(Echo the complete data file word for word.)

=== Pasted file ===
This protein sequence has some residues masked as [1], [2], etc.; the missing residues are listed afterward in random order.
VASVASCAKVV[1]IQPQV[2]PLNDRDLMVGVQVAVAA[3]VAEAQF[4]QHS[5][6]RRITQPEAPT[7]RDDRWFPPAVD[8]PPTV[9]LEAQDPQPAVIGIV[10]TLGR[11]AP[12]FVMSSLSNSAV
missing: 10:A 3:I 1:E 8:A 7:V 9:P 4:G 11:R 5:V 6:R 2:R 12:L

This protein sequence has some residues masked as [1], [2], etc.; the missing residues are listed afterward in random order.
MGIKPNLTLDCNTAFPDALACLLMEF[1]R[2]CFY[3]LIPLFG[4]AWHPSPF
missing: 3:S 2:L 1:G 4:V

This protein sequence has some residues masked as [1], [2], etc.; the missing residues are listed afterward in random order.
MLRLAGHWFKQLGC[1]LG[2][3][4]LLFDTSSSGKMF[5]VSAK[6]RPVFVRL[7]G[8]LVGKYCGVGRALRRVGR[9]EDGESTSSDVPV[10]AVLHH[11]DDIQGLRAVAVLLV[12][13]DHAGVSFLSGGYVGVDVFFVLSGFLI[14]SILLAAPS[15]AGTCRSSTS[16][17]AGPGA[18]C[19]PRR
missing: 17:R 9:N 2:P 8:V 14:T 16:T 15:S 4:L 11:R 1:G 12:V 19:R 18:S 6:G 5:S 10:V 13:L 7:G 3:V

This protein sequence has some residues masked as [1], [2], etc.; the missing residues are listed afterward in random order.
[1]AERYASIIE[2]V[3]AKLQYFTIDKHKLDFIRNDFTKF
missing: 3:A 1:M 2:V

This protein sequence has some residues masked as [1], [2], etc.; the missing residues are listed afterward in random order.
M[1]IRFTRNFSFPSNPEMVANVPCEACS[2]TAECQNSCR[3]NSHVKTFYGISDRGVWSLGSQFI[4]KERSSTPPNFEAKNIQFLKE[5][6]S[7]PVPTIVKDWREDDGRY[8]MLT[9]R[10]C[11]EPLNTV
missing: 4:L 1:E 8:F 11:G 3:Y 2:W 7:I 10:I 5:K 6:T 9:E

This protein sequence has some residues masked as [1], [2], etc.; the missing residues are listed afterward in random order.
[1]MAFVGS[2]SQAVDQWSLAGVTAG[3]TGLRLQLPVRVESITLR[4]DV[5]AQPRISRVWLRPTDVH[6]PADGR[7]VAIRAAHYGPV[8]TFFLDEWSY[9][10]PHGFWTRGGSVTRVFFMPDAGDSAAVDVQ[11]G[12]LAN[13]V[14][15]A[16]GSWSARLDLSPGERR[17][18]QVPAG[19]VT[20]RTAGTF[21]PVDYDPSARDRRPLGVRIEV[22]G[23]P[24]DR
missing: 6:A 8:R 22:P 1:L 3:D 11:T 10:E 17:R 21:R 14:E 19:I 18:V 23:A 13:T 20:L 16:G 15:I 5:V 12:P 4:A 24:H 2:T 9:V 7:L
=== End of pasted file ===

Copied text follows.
This protein sequence has some residues masked as [1], [2], etc.; the missing residues are listed afterward in random order.
VASVASCAKVV[1]IQPQV[2]PLNDRDLMVGVQVAVAA[3]VAEAQF[4]QHS[5][6]RRITQPEAPT[7]RDDRWFPPAVD[8]PPTV[9]LEAQDPQPAVIGIV[10]TLGR[11]AP[12]FVMSSLSNSAV
missing: 10:A 3:I 1:E 8:A 7:V 9:P 4:G 11:R 5:V 6:R 2:R 12:L

This protein sequence has some residues masked as [1], [2], etc.; the missing residues are listed afterward in random order.
MGIKPNLTLDCNTAFPDALACLLMEF[1]R[2]CFY[3]LIPLFG[4]AWHPSPF
missing: 3:S 2:L 1:G 4:V

This protein sequence has some residues masked as [1], [2], etc.; the missing residues are listed afterward in random order.
MLRLAGHWFKQLGC[1]LG[2][3][4]LLFDTSSSGKMF[5]VSAK[6]RPVFVRL[7]G[8]LVGKYCGVGRALRRVGR[9]EDGESTSSDVPV[10]AVLHH[11]DDIQGLRAVAVLLV[12][13]DHAGVSFLSGGYVGVDVFFVLSGFLI[14]SILLAAPS[15]AGTCRSSTS[16][17]AGPGA[18]C[19]PRR
missing: 17:R 9:N 2:P 8:V 14:T 16:T 15:S 4:L 11:R 1:G 12:V 19:R 18:S 6:G 5:S 10:V 13:L 7:G 3:V

This protein sequence has some residues masked as [1], [2], etc.; the missing residues are listed afterward in random order.
[1]AERYASIIE[2]V[3]AKLQYFTIDKHKLDFIRNDFTKF
missing: 3:A 1:M 2:V

This protein sequence has some residues masked as [1], [2], etc.; the missing residues are listed afterward in random order.
M[1]IRFTRNFSFPSNPEMVANVPCEACS[2]TAECQNSCR[3]NSHVKTFYGISDRGVWSLGSQFI[4]KERSSTPPNFEAKNIQFLKE[5][6]S[7]PVPTIVKDWREDDGRY[8]MLT[9]R[10]C[11]EPLNTV
missing: 4:L 1:E 8:F 11:G 3:Y 2:W 7:I 10:I 5:K 6:T 9:E

This protein sequence has some residues masked as [1], [2], etc.; the missing residues are listed afterward in random order.
[1]MAFVGS[2]SQAVDQWSLAGVTAG[3]TGLRLQLPVRVESITLR[4]DV[5]AQPRISRVWLRPTDVH[6]PADGR[7]VAIRAAHYGPV[8]TFFLDEWSY[9][10]PHGFWTRGGSVTRVFFMPDAGDSAAVDVQ[11]G[12]LAN[13]V[14][15]A[16]GSWSARLDLSPGERR[17][18]QVPAG[19]VT[20]RTAGTF[21]PVDYDPSARDRRPLGVRIEV[22]G[23]P[24]DR
missing: 6:A 8:R 22:P 1:L 3:D 11:T 10:E 17:R 21:R 14:E 19:I 18:V 23:A 13:T 20:L 16:G 15:I 5:V 12:P 4:A 24:H 2:T 9:V 7:L